The barrage of unwanted messages arriving in Molly Anne Barchard’s app inbox have included comments about her appearance and unsolicited sexual advances.
She took some of the weirdest and weirdest messages and printed them on a bodysuit, pants, top and vest.
Molly, from Leighton Buzzard, who is in her third year of her Textiles for Fashion course at the University of Northampton, said: ‘Some of the posts may be funny but some are just plain mean and I would really like to know why people take the time and effort to send them.
“Unfortunately, dating apps trick people into focusing on looks rather than personality, so people judge you on a picture. So often it’s about looks and it puts so much pressure on women No one needs to be told they need bigger boobs, or someone sexualizes you before they even meet you.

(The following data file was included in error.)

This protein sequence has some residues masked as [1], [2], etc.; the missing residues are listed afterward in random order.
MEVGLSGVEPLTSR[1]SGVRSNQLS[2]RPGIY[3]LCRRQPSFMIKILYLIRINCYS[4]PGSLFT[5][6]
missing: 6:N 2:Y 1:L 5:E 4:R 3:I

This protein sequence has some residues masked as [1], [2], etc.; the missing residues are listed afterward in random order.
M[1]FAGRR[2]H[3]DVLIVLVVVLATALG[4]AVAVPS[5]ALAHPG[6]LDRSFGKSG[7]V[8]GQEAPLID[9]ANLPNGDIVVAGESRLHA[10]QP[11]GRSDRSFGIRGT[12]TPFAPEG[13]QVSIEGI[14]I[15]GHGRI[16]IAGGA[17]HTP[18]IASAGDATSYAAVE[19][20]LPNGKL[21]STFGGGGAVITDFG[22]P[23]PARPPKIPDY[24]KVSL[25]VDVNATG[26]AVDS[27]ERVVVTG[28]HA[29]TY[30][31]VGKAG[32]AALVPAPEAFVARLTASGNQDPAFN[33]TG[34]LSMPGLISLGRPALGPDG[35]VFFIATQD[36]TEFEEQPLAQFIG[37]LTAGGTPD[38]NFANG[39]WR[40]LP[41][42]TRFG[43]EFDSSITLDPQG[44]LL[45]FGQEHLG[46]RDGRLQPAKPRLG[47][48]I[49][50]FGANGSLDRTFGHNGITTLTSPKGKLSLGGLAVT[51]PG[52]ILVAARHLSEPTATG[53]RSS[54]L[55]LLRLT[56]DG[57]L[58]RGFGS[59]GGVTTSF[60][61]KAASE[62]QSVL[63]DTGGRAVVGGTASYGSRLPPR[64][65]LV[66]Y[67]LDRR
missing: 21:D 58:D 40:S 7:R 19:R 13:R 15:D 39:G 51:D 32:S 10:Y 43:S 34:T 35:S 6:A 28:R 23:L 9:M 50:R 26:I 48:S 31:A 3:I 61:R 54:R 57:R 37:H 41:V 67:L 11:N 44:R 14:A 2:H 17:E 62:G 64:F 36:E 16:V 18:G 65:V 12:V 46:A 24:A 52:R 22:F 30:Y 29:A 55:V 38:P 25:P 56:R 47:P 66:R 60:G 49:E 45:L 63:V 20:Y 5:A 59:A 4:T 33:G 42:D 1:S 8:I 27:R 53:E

Molly added: “I want to highlight what it feels like to be a single woman in the modern world of app dating.
“At a time when we celebrate how far we’ve come in terms of equality, we really haven’t come this far when women like me receive these kinds of unwanted messages.”
Despite her experiences, Molly says she hasn’t been put off by dating apps.
She said: “They can be a great way to meet people. You just have to browse horrible things to find someone normal and click with.
Fashion lecturer Jane Mills added: “I was impressed with how Molly turned a negative experience into a positive one, by hand-screen-printing the messages she received.
“I am both proud and impressed that, in the realization of her end of year collection, Molly has demonstrated her willingness to address and communicate an important and challenging issue that affects so many women.
“Through her printed textiles, Molly has created an effective and unwavering insight that focuses on a contemporary issue that plagues the use of social media and its use in dating in the 21st century.”